Maintaining Your Wood Cutting Board and Knives

Wooden cutting boards and knives are my most used kitchen tools.  Obviously, as for myself, we use all-natural wood and not polypropylene or polyethylene (plastics) cutting boards.  I don’t buy organic food but I try to avoid products produced from natural gas, feedstocks derived from natural gas processing, and feedstocks derived from crude oil refining (i.e., plastics).

Wood or Plastic?

Wood because it’s the best choice for maintaining a knife edge and wood cutting boards and knives simply look nice.   Most chefs will tell you that they find most plastic boards quite ugly, especially over time as they stain and get roughed up. Eventually plastic boards need to be discarded, whereas I’ve had some of my wooden cutting boards for over 30 years.  Wood cutting boards and knives need about 5 minutes of love each month.  There are many options for maintaining your wooden kitchen items, but I use a mixture of mineral oil and beeswax.

Process

Wooden cutting boards need to be kept clean and the best maintenance is washing with hot soapy water after using.  Do not clean wooden kitchen items in your dishwasher.  This will dry them out and cause cracking.  Initially, the cracking may not be visible to the naked eye but rest assured it is there.  You should never soak your boards or knives in water.  You run the risk of cracking because the moisture content of the wood is increasing quickly while uner water and then decreasing quickly as it is removed.  To sterilize your wooden kitchen items, you can use a very diluted bleach solution or hydrogen peroxide to clean their boards after they’ve been used for cutting raw meat as a precaution against bacterial contamination.  

You should oil wood cutting boards and spoons to help maintain their surface and keep them from cracking. I try to do this monthly.   You may need to do it more or less often.  You have many choices to use for oil.  Whatever oil you use must be food grade and not prone to rancidity.  Mineral oil is an inexpensive and popular choice, and is readily available.  The boards must be clean and dry before oiling.  The oil should be rubbed on with a clean cloth or paper towel and allowed to soak in as long as possible.   A good practice is to apply the oil in the evening after cleaning up from dinner, and then gently wipe off any excess oil on the surface the next morning.   If the wood has an unpleasant odor, apply a small amount of beeswax or lemon oil to the oil.

You should oil wood cutting boards and spoons to help maintain their surface and keep them from cracking. I try to do this monthly.   You may need to do it more or less often.  You have many choices to use for oil.  Whatever oil you use must be food grade and not prone to rancidity.  Mineral oil is an inexpensive and popular choice, and is readily available.  The boards must be clean and dry before oiling.  The oil should be rubbed on with a clean cloth or paper towel and allowed to soak in as long as possible.   A good practice is to apply the oil in the evening after cleaning up from dinner, and then gently wipe off any excess oil on the surface the next morning.   If the wood has an unpleasant odor, apply a small amount of beeswax or lemon oil to the oil.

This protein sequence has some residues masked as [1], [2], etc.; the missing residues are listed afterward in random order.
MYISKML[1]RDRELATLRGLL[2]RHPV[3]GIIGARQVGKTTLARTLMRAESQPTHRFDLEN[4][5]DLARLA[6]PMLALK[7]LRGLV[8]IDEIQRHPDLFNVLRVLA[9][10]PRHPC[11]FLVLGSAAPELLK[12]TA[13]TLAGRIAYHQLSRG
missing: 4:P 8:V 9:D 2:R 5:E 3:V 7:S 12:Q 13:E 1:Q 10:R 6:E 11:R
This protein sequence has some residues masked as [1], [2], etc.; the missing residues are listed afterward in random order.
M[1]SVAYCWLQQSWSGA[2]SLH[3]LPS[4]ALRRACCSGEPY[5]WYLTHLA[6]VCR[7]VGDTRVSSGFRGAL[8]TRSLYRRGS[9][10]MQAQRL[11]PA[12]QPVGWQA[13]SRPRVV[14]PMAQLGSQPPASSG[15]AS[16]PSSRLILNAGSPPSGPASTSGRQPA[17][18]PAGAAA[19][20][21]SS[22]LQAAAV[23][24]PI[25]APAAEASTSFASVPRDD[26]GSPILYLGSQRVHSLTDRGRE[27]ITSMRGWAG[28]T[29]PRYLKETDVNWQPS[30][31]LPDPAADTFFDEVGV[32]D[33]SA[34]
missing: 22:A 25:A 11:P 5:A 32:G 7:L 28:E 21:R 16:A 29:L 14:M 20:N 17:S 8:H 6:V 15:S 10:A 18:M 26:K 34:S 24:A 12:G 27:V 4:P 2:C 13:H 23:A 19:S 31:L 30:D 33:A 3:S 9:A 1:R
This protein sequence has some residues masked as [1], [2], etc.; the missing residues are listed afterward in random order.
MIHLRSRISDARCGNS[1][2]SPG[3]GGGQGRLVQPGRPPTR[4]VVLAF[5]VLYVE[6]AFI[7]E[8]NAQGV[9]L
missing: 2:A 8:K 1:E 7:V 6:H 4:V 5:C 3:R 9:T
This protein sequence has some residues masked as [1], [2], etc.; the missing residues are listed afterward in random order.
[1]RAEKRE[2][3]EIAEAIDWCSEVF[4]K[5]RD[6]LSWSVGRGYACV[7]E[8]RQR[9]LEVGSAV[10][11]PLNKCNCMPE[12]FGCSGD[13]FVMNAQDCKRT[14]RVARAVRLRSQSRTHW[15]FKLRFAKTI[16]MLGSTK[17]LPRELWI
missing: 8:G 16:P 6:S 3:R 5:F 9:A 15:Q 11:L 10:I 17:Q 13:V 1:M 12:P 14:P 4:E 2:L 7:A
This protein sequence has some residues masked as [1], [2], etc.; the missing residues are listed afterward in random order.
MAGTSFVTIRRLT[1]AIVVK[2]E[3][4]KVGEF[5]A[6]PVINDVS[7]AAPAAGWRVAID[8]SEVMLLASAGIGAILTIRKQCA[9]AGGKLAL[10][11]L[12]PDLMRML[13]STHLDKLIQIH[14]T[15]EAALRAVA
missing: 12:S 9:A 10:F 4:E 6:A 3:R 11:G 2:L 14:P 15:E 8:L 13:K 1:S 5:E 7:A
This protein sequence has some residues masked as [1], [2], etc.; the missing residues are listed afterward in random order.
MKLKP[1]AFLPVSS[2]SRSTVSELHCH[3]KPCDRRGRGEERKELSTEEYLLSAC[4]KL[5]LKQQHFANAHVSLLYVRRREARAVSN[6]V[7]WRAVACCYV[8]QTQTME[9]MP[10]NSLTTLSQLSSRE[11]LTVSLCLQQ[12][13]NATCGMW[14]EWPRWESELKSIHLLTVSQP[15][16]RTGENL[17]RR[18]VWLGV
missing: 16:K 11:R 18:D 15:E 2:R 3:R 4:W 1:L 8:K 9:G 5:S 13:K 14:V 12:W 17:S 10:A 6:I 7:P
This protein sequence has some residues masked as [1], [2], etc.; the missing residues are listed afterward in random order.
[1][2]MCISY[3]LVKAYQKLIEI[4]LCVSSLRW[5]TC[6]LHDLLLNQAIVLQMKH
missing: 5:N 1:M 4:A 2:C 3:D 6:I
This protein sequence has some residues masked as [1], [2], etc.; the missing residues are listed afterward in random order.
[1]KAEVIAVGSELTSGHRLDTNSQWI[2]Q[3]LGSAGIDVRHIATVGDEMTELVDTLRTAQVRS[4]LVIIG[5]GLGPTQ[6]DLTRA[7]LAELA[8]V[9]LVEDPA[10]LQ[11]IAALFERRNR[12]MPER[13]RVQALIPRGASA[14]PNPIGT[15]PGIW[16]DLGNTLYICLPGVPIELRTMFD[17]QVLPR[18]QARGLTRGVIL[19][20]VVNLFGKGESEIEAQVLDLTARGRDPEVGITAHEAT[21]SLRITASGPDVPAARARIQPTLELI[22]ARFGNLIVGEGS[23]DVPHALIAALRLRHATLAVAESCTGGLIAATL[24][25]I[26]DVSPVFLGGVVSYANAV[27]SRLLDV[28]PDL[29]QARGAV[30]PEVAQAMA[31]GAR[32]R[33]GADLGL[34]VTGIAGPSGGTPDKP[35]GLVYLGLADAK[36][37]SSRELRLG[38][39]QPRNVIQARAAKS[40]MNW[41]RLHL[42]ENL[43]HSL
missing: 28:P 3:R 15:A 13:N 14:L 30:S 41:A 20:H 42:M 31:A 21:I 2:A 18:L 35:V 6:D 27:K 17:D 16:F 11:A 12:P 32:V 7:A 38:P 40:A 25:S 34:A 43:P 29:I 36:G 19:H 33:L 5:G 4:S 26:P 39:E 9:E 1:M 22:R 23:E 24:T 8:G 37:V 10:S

Theory

Wood is a hygroscopic material, which is just a fancy way of saying that it will gain and lose water depending on the ambient conditions.  Wood is also an anisotropic material, which again is a fancy way of saying its properties, in this case shrinkage and swelling, are different in the different directions (width, thickness, and length).    Changes in wood moisture content between 0-30 percent will result in either shrinkage or swelling.  Changes above 30 percent will not affect the dimensional properties of wood.   Wood will swell or crack as a result of rapid changes in moisture content.  Food grade oil will coat the surface.  The purpose of the oil is to penetrate the wood and saturate the wood fibers to stop any other liquids (water, blood, etc.) from soaking into the board. A well-oiled cutting board 

or knife will keep the same shape when the wood fibers are saturated, so it will not expand and shrink and therefore will not crack or warp.

Todd Shupe is the President of DrToddShupe.com and is a well recognized expert on wood-based housing and wood science.  Shupe worked as a  professor and lab director at LSU for 18 years and Quality Manager for Eco Environmental (Louisville, KY) for 2 years. He is active in several ministries including his Christian blog ToddShupe.com. Todd is the Secretary of the Baton Rouge District of United Methodist Men, Database Coordinator for Gulf South Men, and volunteer for the Walk to Emmaus, Grace Camp, Iron Sharpens Iron, Open Air Ministries, HOPE Ministries food pantry. Todd is currently preparing to be a Men’s Ministry Specialist through the General Commission of United Methodist Men.

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